Ngā Rākau Taketake

Work is well underway on developing a programme that aims to accelerate the critical research needed to combat the spread of kauri dieback and myrtle rust. Find the latest news here.


The BioHeritage Challenge is leading development of the programme, known as Ngā Rākau Taketake ­– Saving our Iconic Trees. Its development follows the announcement of new investment, with the focus being to accelerate work already being done by Government agencies, councils, research providers, Māori and interest groups.

Kauri dieback is threatening Aotearoa New Zealand’s taonga (treasured) kauri with extinction,  and myrtle rust is threatening many iconic native species as well as plants important to primary industries. More knowledge is urgently needed to underpin future approaches and tools to fight the two pathogens.

The name Ngā Rākau Taketake reflects the historical connections Māori and other New Zealanders have with our kauri and myrtaceae trees. Taketake refers to the permanence of that relationship. This programme aims to protect and restore that relationship and connection.

Leading development and implementation of Ngā Rākau Taketake are BioHeritage Challenge Strategic Leadership Group members Dr Nick Waipara, of Plant & Food Research, and Dr Maureen O’Callaghan, of AgResearch. Nick is heavily involved with New Zealand’s kauri dieback response, while Maureen has extensive experience in leading large, complex research programmes.

Kauri dieback is a disease that has killed hundreds, possibly thousands, of the taonga (treasured) trees in the North Island, and threatens the unique and ecologically important kauri ecosystem. New Zealanders have strong emotional and cultural attachments to kauri and the loss is having a major impact on our communities.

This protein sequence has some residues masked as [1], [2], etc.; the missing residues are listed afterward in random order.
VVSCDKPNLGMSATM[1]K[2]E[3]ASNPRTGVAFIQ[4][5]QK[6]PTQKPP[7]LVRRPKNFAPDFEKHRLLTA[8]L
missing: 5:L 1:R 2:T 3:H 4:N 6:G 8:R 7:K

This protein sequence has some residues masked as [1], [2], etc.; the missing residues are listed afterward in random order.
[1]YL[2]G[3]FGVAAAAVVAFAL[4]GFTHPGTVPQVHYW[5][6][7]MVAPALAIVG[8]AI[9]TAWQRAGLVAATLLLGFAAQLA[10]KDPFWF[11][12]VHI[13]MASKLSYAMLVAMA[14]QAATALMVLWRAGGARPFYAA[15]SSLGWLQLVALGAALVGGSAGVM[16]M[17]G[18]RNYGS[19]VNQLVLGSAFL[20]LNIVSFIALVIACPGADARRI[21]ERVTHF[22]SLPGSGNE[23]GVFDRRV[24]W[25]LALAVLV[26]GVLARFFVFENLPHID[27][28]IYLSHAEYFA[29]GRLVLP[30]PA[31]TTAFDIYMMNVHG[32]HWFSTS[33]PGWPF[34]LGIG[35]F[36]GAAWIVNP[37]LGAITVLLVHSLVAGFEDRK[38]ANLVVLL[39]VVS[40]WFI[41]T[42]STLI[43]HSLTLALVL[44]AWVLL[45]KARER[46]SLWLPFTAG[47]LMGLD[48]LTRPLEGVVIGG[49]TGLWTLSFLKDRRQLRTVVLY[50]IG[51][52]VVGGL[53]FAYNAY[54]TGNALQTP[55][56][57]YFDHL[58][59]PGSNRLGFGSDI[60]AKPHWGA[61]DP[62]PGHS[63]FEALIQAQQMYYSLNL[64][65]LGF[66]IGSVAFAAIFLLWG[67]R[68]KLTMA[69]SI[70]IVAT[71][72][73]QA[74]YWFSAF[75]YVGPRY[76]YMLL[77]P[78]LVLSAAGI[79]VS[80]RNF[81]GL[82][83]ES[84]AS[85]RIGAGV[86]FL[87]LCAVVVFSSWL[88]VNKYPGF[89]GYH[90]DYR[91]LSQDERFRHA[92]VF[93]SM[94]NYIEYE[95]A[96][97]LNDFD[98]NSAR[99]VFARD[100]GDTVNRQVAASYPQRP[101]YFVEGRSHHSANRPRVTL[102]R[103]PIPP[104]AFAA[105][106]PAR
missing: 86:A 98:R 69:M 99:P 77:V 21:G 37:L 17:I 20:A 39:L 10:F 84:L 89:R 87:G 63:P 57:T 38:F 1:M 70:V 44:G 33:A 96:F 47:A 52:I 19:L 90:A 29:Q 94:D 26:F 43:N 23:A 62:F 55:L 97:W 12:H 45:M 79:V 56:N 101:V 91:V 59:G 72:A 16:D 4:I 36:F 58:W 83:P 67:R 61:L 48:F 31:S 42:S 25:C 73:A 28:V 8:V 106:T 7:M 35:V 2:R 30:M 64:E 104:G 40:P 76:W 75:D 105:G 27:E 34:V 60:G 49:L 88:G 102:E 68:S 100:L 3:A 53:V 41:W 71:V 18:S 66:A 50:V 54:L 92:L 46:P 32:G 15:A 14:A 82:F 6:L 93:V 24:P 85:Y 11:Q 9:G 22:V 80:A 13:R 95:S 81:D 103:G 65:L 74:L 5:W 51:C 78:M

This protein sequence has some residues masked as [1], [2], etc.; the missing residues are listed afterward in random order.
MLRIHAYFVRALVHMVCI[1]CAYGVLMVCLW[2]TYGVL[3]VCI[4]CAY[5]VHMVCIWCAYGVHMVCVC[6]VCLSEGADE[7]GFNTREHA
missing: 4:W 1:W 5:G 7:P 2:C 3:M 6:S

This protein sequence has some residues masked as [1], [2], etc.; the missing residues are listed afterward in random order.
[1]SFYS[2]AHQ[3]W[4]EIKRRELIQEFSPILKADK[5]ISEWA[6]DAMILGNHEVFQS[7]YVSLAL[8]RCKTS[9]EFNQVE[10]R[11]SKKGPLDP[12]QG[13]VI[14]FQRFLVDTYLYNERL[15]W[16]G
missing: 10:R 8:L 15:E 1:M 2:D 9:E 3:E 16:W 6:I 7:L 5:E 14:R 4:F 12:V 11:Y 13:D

This project contributes towards BioHeritage’s goal of helping to create a world-class biosecurity system for New Zealand.


Tranche 2 Research Programmes


Te Mauri o te Rākau: Mātauranga Māori solutions to kauri dieback.

Co-led by Dr James Ataria (Cawthron Institute) and Alby Marsh (Plant & Food Research) in collaboration with Te Tira Whakamātaki.

Just as Western science evaluates for scientific excellence, this team aims to ensure the mātauranga Māori projects they facilitate are of the highest quality and allow for real investment in indigenous science, and so have developed standards/measures to ensure this. All projects will also be subject to international peer review.


Mātauranga Māori Surveillance Framework for plant pathogens.

Co-led by Dr Dean Anderson at Manaaki Whenua – Landcare Research and Waitangi Wood from Ngatirua, Ngāti Awa, Ngāti Kahu, Ngāpuhi Nui Tonu.

The aim of the MMSF is to inform future mātauranga Māori and science research investment priorities for surveillance within biosecurity. By employing a trans-disciplinary approach the team want to find solutions that improve surveillance across New Zealand.

They are working on ensuring the MMSF aligns with various systems, including the surveillance system within our biosecurity network, the activities from central and local government agencies, and stakeholders who are part of biosecurity.

The MMSF team are aware of the many opportunities for aligning their work with existing kauri dieback and myrtle rust mahi (work). They are using existing and emergent pathogen surveillance data and information, paired with hapū/Iwi kaitiaki who are intimate with their taonga.